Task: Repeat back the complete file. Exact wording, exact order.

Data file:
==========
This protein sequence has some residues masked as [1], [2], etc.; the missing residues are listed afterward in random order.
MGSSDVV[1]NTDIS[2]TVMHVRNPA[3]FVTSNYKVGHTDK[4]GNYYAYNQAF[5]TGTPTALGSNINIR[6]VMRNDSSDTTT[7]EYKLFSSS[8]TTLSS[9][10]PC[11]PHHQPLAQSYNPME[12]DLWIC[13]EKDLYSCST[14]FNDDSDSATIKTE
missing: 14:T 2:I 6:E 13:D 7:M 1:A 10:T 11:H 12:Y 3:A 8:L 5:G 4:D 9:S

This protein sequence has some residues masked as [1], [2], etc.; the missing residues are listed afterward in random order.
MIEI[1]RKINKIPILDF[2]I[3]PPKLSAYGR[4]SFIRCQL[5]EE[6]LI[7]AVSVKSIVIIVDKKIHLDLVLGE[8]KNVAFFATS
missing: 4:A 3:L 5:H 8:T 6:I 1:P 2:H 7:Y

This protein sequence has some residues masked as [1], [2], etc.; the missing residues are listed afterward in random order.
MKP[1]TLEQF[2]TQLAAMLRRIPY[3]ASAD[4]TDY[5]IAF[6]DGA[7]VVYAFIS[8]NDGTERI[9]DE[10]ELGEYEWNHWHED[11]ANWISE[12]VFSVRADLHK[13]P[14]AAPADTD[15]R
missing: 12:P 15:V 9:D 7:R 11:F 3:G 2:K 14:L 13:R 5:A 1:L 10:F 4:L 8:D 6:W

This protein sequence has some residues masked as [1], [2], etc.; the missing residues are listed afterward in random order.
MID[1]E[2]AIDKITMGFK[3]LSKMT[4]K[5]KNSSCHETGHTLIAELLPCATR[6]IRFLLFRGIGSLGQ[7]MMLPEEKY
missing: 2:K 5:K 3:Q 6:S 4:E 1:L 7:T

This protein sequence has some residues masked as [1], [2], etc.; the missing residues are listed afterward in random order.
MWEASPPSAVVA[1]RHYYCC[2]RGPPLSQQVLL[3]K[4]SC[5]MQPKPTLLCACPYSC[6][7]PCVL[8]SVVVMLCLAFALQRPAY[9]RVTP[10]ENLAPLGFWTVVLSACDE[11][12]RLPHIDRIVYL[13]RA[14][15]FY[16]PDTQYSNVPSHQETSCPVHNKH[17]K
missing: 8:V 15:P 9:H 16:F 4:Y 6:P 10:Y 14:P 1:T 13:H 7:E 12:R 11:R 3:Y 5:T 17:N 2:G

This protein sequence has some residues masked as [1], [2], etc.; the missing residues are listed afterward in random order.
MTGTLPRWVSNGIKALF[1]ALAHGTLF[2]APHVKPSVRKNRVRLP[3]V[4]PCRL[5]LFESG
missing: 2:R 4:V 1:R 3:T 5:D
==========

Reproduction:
This protein sequence has some residues masked as [1], [2], etc.; the missing residues are listed afterward in random order.
MGSSDVV[1]NTDIS[2]TVMHVRNPA[3]FVTSNYKVGHTDK[4]GNYYAYNQAF[5]TGTPTALGSNINIR[6]VMRNDSSDTTT[7]EYKLFSSS[8]TTLSS[9][10]PC[11]PHHQPLAQSYNPME[12]DLWIC[13]EKDLYSCST[14]FNDDSDSATIKTE
missing: 14:T 2:I 6:E 13:D 7:M 1:A 10:T 11:H 12:Y 3:A 8:L 5:G 4:D 9:S

This protein sequence has some residues masked as [1], [2], etc.; the missing residues are listed afterward in random order.
MIEI[1]RKINKIPILDF[2]I[3]PPKLSAYGR[4]SFIRCQL[5]EE[6]LI[7]AVSVKSIVIIVDKKIHLDLVLGE[8]KNVAFFATS
missing: 4:A 3:L 5:H 8:T 6:I 1:P 2:H 7:Y

This protein sequence has some residues masked as [1], [2], etc.; the missing residues are listed afterward in random order.
MKP[1]TLEQF[2]TQLAAMLRRIPY[3]ASAD[4]TDY[5]IAF[6]DGA[7]VVYAFIS[8]NDGTERI[9]DE[10]ELGEYEWNHWHED[11]ANWISE[12]VFSVRADLHK[13]P[14]AAPADTD[15]R
missing: 12:P 15:V 9:D 7:R 11:F 3:G 2:K 14:L 13:R 5:A 1:L 10:F 4:L 8:D 6:W

This protein sequence has some residues masked as [1], [2], etc.; the missing residues are listed afterward in random order.
MID[1]E[2]AIDKITMGFK[3]LSKMT[4]K[5]KNSSCHETGHTLIAELLPCATR[6]IRFLLFRGIGSLGQ[7]MMLPEEKY
missing: 2:K 5:K 3:Q 6:S 4:E 1:L 7:T

This protein sequence has some residues masked as [1], [2], etc.; the missing residues are listed afterward in random order.
MWEASPPSAVVA[1]RHYYCC[2]RGPPLSQQVLL[3]K[4]SC[5]MQPKPTLLCACPYSC[6][7]PCVL[8]SVVVMLCLAFALQRPAY[9]RVTP[10]ENLAPLGFWTVVLSACDE[11][12]RLPHIDRIVYL[13]RA[14][15]FY[16]PDTQYSNVPSHQETSCPVHNKH[17]K
missing: 8:V 15:P 9:H 16:F 4:Y 6:P 10:Y 14:P 1:T 13:H 7:E 12:R 11:R 3:Y 5:T 17:N 2:G

This protein sequence has some residues masked as [1], [2], etc.; the missing residues are listed afterward in random order.
MTGTLPRWVSNGIKALF[1]ALAHGTLF[2]APHVKPSVRKNRVRLP[3]V[4]PCRL[5]LFESG
missing: 2:R 4:V 1:R 3:T 5:D